Though the writing of The Practice of the Integral Yoga has been prompted primarily by the felt needs of students and beginners on the path of sadhana, there is much in the book from which a great deal of benefit can be derived by older and more "advanced" sadhaks. For, after all, from one viewpoint, all those who are following the path of Sri Aurobindo and the Mother are like mates in various grades of the same preparatory school of yoga, all striving for liberation, and only preparing for the yoga of transformation which is dealt with in this book, and which can begin only after a reversal of and liberation from our ordinary, ego-bound consciousness. As the Mother remarks: "... since we are speaking of that [reversal of consciousness], I shall remind you of what Sri Aurobindo has said, repeated, written, affirmed and said over and over again, that his yoga, the integral yoga, can begin only after that experience [reversal of consciousness], not before." (Questions and Answers '57-'58, CWM, Vol. 9, p. 337).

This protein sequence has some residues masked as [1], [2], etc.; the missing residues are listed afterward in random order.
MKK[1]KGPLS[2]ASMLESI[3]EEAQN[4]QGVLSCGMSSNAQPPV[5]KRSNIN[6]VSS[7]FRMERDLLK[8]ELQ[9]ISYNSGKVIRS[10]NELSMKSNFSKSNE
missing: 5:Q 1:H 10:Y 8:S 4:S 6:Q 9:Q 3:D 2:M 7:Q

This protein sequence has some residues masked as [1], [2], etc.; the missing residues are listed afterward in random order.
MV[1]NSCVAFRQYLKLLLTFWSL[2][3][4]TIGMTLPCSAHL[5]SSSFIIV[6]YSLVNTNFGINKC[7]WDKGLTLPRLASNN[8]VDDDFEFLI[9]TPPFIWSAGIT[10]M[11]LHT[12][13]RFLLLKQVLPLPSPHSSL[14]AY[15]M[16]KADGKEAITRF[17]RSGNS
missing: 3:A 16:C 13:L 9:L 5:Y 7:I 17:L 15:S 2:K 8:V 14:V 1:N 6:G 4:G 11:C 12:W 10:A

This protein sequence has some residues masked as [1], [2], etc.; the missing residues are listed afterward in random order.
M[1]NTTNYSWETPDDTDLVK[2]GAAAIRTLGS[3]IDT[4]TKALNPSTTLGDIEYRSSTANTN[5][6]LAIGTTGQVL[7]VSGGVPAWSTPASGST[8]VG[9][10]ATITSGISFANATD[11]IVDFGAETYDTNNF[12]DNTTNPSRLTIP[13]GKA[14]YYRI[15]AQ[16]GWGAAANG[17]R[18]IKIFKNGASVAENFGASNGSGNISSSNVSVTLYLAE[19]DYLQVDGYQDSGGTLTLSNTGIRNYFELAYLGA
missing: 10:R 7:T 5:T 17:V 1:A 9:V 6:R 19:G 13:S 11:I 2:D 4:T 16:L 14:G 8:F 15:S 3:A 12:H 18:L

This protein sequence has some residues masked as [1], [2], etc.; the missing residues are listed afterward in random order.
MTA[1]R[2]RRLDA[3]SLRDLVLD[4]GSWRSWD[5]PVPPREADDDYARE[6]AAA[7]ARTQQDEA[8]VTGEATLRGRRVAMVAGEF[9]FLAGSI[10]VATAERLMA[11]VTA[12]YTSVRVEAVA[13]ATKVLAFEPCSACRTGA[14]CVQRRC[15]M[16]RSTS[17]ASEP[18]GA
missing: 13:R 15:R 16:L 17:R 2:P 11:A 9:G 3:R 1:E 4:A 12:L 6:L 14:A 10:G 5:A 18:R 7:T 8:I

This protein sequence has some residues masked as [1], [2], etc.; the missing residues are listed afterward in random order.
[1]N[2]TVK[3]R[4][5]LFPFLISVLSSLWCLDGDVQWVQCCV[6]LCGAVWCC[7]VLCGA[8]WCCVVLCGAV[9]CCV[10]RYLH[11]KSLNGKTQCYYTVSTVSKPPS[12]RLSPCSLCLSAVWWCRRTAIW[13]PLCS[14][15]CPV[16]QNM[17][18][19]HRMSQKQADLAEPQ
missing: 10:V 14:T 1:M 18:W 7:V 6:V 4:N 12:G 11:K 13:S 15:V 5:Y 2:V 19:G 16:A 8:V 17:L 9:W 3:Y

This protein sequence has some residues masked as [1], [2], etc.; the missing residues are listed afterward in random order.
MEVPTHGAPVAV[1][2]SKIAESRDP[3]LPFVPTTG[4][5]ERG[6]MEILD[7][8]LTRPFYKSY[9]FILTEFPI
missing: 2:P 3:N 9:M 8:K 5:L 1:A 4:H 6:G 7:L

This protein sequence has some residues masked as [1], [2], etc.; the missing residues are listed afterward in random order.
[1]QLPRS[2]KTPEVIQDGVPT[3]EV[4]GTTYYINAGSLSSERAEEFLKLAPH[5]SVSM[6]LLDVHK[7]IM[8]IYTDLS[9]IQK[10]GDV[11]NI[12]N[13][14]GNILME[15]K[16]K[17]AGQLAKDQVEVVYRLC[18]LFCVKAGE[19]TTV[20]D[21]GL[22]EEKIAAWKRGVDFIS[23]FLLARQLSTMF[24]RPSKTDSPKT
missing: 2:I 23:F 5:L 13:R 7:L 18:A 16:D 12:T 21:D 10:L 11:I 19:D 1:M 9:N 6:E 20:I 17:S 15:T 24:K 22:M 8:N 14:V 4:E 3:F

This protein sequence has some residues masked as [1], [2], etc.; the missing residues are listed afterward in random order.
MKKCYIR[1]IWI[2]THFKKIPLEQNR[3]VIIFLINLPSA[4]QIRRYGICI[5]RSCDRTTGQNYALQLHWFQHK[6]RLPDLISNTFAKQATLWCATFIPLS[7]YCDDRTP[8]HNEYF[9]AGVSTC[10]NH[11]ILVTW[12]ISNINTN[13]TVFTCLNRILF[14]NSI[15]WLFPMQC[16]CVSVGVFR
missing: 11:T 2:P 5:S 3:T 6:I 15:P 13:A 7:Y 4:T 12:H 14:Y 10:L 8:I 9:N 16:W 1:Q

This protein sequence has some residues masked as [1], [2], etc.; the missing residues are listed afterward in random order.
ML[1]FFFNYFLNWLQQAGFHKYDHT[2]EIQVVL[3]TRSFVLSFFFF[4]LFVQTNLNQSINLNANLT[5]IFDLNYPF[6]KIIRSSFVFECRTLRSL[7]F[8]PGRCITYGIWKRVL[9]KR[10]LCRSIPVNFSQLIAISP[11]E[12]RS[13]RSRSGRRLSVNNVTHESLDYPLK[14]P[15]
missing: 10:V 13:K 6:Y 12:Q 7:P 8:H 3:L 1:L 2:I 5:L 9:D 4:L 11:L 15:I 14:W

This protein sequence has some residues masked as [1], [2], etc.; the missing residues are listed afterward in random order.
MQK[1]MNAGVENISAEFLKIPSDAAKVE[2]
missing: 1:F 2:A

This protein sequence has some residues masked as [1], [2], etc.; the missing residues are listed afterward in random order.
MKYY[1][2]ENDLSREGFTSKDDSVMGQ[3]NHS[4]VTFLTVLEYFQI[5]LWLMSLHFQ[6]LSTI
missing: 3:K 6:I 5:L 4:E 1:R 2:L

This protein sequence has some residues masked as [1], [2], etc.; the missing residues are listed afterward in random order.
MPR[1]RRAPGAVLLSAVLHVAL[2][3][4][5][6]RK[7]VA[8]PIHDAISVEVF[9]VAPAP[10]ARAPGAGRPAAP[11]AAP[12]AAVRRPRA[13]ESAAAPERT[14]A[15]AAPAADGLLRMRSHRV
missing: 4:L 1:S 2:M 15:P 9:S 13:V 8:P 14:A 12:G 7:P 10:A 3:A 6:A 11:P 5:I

Combining the clear, analytical thought of a scientist with the psychic insightfulness of a sadhak, Prof. Mukherjee has succeeded in producing a book that is at once lucid and profound. Its comprehensiveness, authenticity and compactness make The Practice of the Integral Yoga an ideal companion and an outstanding vademecum for the practice of the Integral Yoga.